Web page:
THE SPORTING LIFE

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THE SPORTING LIFE
Members of ACC, 1950s PG 2

THE SPORTING LIFE
PG 1 Gov and Mrs. Alan Shivers, ACC event, 1950s LIGHTEN

ND-53-A012-01, Mon Aug 21, 2006, 3:41:55 PM, 8G, 6208x7810, (312+1689), 100%, Repro 2.2 v2, 1/60 s, R43.8, G57.4, B57.8

THE SPORTING LIFE
PG 1 The card room at ACC CROP IN DOORWAYS LIGHTEN

THE SPORTING LIFE
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When the Austin Country Club was in its midcentury growth mode, the city looked east for social activities. Our vintage chronicler Lori Duran looks back at how the club evolved into the hot spot of society activities that included plenty of governors and presidents.

Photography courtesy Neal Douglass Collection, Austin History Center

Today, most drive past it without noticing. But for more than 30 years, one of the chicest addresses in Austin was a green, tree-rimmed spot on East Riverside Drive that was home to the Austin Country Club. Designed with a sleek midcentury trim, its clubhouse, pool, tennis club and members lounge saw countless parties, receptions and just plain power brokering.

Odell Rowe, one of the club’s former employees, remembered that in 1968 or 1969 President Lyndon Baines Johnson and wife Lady Bird attended a major function hosted by Governor and Mrs. Allan Shivers at the Riverside Drive location. He added that Secret Service men were everywhere among the 700 people in attendance. What he remembered from working that night is they were not allowed to pour President Johnson a drink out of an already opened bottle. For security purposes, they had to open a new bottle of Chivas Regal every time he had a drink. Odell also remembered Mr. Shivers as a very nice man.

In the 2000s I made my way to the Riverside Golf Course, which is located at the site of the former country club, for lessons. The first lesson was at the putting green, which was the same one where Ben Crenshaw and Tom Kite honed their skills. Over the following week’s lessons, I learned from the golf pros what they knew about the former country club and what remained of it.

The Early Days

The Austin Country Club was located on Riverside Drive from 1950 to 1984. In the early years, Riverside was a two-lane country road. Perhaps the country club should never have moved there from their original cramped location on 41st street (where Hancock Golf Course and Hancock Mall are now.) Austin businessman Commodore Perry correctly predicted that the cedar and oak-covered hills in northwest Austin would become Austin’s prime residential destination. He tried to encourage the club to move to his 300-acre Bull Creek Road development. But instead, they moved to Riverside Drive. On February 5, 1950, The Austin American Statesman recorded the grand opening of the Austin Country Club on Riverside. There was an extravagant dinner dance in their modern brick clubhouse building that formally opened the new venue.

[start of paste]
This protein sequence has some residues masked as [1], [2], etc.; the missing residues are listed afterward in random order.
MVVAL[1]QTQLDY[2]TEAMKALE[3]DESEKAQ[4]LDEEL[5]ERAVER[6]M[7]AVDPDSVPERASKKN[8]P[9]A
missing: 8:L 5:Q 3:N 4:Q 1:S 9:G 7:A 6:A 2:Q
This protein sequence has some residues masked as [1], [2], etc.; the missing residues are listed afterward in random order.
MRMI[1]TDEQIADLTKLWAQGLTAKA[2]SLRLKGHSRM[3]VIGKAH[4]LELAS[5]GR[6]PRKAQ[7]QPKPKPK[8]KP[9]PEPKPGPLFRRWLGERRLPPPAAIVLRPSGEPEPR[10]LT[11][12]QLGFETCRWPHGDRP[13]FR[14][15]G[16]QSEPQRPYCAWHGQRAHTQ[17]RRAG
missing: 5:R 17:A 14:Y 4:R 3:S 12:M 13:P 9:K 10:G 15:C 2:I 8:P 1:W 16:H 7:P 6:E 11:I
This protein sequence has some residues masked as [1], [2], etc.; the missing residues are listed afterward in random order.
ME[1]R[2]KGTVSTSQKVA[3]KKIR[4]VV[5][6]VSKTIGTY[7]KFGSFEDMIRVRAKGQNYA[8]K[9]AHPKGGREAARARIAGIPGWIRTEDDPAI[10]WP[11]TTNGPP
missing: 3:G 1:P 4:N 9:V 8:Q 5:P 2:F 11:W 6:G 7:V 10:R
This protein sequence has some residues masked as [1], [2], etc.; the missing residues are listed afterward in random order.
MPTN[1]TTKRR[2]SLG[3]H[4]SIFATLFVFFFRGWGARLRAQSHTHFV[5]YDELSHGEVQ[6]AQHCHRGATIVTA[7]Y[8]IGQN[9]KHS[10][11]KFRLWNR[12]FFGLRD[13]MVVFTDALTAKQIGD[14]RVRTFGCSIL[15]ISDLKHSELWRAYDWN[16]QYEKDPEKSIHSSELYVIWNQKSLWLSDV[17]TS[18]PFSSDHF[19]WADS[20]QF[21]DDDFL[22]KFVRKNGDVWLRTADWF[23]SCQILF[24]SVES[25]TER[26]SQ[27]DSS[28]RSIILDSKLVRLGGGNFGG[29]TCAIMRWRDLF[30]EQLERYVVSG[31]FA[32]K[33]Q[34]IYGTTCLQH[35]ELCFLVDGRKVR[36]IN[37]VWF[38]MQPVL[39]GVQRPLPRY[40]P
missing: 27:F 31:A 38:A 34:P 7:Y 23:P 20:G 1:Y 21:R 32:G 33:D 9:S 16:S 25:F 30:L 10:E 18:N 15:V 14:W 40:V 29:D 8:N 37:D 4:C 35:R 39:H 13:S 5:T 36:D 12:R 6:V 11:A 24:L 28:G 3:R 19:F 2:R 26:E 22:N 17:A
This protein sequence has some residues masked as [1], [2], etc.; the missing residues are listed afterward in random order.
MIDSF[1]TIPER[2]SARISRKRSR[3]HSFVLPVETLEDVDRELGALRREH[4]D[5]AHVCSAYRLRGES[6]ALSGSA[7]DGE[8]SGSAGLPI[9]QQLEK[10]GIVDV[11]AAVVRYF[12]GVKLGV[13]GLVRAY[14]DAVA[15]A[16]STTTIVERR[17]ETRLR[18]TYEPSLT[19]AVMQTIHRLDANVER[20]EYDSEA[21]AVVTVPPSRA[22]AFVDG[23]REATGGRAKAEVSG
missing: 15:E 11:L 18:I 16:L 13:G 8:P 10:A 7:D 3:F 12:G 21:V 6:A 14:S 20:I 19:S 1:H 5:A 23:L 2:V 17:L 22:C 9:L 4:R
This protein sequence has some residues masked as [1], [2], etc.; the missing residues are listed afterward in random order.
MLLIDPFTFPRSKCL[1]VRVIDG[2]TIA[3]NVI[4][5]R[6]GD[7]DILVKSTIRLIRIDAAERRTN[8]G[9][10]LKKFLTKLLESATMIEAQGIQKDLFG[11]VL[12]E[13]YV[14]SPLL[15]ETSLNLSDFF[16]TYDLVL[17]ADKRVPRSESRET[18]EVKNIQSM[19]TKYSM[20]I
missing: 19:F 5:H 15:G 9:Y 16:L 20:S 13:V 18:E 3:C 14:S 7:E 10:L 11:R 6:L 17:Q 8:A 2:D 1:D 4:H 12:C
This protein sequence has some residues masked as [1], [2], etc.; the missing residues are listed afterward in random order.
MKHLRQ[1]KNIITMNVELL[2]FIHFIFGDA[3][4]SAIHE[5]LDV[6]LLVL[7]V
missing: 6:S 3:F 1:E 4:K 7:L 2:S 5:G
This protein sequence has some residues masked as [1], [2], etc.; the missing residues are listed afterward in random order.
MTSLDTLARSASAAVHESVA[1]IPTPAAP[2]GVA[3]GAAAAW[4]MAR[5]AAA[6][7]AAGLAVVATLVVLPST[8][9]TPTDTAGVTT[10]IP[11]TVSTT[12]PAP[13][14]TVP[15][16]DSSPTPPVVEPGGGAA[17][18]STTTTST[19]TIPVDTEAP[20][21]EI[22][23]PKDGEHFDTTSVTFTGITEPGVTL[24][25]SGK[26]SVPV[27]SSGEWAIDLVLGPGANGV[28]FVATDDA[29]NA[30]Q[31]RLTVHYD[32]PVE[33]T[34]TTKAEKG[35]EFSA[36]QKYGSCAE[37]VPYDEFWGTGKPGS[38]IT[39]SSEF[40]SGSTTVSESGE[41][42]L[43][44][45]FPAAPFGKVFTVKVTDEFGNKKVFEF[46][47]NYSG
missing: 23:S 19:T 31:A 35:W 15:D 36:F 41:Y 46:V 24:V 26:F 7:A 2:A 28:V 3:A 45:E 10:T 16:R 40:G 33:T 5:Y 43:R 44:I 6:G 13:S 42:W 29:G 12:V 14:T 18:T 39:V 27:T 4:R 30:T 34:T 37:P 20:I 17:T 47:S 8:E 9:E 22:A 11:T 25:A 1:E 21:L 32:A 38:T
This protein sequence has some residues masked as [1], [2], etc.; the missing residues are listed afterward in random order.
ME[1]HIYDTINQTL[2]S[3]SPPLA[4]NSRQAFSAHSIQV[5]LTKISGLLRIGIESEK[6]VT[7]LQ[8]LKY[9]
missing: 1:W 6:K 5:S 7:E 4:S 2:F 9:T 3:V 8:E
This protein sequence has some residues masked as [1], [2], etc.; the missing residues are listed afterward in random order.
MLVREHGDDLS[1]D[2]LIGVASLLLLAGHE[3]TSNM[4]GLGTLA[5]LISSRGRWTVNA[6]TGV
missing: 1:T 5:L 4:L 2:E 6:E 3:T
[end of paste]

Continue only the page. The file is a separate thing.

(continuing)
The club stayed on Riverside Drive for the next 34 years before leaving for Davenport Ranch. After they departed, the Riverside Drive club location became an Austin Community College site with a golf course. Becoming part of a community college required alterations to the golf course and the clubhouse, and filling in the swimming pool. However, it doesn’t take long to discover what was left behind and is still recognizable.

And Now, Today

The biggest remnant is the 18-hole golf course itself. It has been modified to accommodate the growth of Austin Community College, but most of the holes are still the same and it’s still a beautiful golf course with gentle rolling hills and tall trees with a creek that flows through it.

The clubhouse building is still there. It is recognizable despite a few updates such as the removal of the second-floor apartment and a new roof. You can see where the patio was. The porte-cochere is still there to provide a covered drop-off at the front door and one can guess the original whereabouts of the 19th hole bar, the teen room, the ballroom and other club facilities.

Directly behind the clubhouse is the original putting green, the pro-shop and the golf cart storage shed. They are still there despite the buildings showing their age. The tennis courts are still in front of the clubhouse to the east and nearby it’s easy to notice that several Montopolis streets have golf-related names such as Fairway, Caddie, Clubview, Hogan and more. On the south end of the golf course, Penick Drive is still there with the same seven houses that stood when the country club was open. The famous golf pro of the club, Harvey Penick’s old house is still there and Country Club Drive itself still partially remains as well.

During the 1960s the Riverside Drive location of the Austin Country Club was busy both with golf and social events, but by the 1970s the social events were scarce. By 1978 the club determined that 78% of its members were coming from north of 35th street and west of Lamar Blvd. Plus, there were other golfing clubs opening in Austin and not as many people were making the trek to Riverside. Revenue was down, and a country clubhouse needs to book weddings, parties and other social events to be profitable. So, the decision was made to relocate the club further west to be closer to their clientele. In 1984, Austin Country Club broke ground at Davenport Ranch where the club was once-again reborn, and remains the crown jewel of that development to this day.

To discover more interesting history about Austin Country Club, look for the book One Hundred Years of Champions and Change: The History of the Austin Country Club.